There came a time in Ryan Rager’s life where he says he realized he just couldn’t throw a curveball. Instead, he knew he was on the path toward a career in music.
But unlike other young performers who might pursue opportunities playing local gigs or giving lessons to children, his band entertains audiences all over the world while in service of its country.
He is a member of the United States Air Force Rhythm in Blue Jazz Ensemble, whose next gig will be a free concert at Mattituck High School.
“We have very diverse backgrounds and we all came together to serve and perform,” Staff Sgt. Rager said of the 19 musicians who will teach a master class for the school’s jazz band before entertaining the community Monday evening.
The full-size big band, which includes two singers and performs a wide range of music, tours the eastern seaboard, playing about 125 gigs a year from Maine to South Carolina. Most of its members have also deployed to play for troops and local nationals overseas.
The ‘Rhythm in Blue’ jazz ensemble performs at Mattituck High School Monday, March 14, at 7 p.m.
Staff Sgt. Rager, who serves as the band’s tour manager and music director, is also the ensemble’s keyboard player. The South Sioux City, Neb., native deployed in 2012 to Kyrgyzstan, Saudi Arabia, Kuwait, Qatar, Afghanistan and other locations in southwest Asia.
“That’s definitely been one of my favorite experiences,” he said. “We go into communities where they have no concept of the U.S. military. We play songs for them and within 30 minutes they’re our biggest fans.”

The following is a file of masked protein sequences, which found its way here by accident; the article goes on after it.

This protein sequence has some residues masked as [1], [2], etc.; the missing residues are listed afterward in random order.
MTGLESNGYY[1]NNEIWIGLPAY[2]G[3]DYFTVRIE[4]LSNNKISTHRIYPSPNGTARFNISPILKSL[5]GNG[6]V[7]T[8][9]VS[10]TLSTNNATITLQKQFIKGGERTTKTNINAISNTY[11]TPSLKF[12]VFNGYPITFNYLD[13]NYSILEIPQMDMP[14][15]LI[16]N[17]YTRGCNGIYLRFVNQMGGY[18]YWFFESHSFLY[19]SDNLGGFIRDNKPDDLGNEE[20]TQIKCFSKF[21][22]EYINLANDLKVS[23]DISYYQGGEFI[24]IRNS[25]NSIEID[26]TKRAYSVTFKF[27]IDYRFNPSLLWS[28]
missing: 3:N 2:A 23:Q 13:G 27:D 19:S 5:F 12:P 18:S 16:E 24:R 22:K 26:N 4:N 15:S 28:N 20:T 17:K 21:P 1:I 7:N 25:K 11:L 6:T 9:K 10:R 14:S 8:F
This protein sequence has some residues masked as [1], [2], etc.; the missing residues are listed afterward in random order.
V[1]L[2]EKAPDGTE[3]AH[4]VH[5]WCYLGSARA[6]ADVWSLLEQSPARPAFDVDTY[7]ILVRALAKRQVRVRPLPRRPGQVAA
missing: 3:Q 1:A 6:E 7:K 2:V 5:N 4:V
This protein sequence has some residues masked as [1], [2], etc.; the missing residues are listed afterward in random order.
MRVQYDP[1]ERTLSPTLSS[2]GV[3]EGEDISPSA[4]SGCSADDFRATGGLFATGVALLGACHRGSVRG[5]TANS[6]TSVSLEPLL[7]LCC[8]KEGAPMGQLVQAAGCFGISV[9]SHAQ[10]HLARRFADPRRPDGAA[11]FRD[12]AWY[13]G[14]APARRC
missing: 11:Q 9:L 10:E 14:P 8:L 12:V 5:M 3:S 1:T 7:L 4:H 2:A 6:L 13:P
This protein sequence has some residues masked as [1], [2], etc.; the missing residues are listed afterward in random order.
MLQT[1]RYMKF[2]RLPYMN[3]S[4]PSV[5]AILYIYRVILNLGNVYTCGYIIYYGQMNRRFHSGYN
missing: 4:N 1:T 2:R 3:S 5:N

The band members also provide comfort for their fellow servicemen and women by bringing acoustic instruments and entertaining them during periods of downtime overseas.
It’s not a fluke that Staff Sgt. Rager and his fellow ensemble members play in the band. They are highly educated and skilled performers who, as with a symphony, had to audition for their roles. Only after they passed the audition were they asked to enlist.
Staff Sgt. Rager joined the Air Force in 2008, after first learning to play the piano more than 15 years ago. He studied music education in college, taught for a brief period afterward and even entertained crowds in local bars. While in the Air Force, he earned a Master’s of Music Theory from the University of Nebraska.
For each of the ensemble’s members, the military is their career. They will serve in the Air Force for 20 years and receive a full pension.
Afterward, Staff Sgt. Rager said, many will go back to school to pursue new career paths. He pointed to one recent retiree who now manages a BMW factory.
Some, however, will simply move on to the next chapter in their musical lives.
“They’re born a musician and will continue to do the musician thing,” he said.